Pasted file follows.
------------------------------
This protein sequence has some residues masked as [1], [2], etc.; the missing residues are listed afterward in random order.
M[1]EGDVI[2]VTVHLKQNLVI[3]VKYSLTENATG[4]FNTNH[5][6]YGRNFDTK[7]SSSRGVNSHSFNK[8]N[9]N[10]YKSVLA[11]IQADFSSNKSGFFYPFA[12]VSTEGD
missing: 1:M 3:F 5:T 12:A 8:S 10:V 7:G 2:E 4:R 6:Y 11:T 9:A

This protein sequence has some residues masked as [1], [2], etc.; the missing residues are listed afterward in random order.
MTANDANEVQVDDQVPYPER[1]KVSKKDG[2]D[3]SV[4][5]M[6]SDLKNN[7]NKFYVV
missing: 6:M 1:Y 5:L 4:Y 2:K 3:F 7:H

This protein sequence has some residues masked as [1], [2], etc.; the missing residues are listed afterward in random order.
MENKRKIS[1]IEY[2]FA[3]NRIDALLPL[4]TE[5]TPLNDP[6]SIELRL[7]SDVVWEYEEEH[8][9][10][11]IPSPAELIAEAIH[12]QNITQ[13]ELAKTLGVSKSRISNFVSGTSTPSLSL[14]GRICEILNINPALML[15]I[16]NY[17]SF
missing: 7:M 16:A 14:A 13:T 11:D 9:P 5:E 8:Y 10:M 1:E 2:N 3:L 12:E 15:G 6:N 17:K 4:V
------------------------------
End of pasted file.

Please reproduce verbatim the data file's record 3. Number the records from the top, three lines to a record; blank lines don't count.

This protein sequence has some residues masked as [1], [2], etc.; the missing residues are listed afterward in random order.
MENKRKIS[1]IEY[2]FA[3]NRIDALLPL[4]TE[5]TPLNDP[6]SIELRL[7]SDVVWEYEEEH[8][9][10][11]IPSPAELIAEAIH[12]QNITQ[13]ELAKTLGVSKSRISNFVSGTSTPSLSL[14]GRICEILNINPALML[15]I[16]NY[17]SF
missing: 7:M 16:A 14:A 13:T 11:D 9:P 5:E 8:Y 10:M 1:E 2:N 3:L 12:E 15:G 6:N 17:K 4:V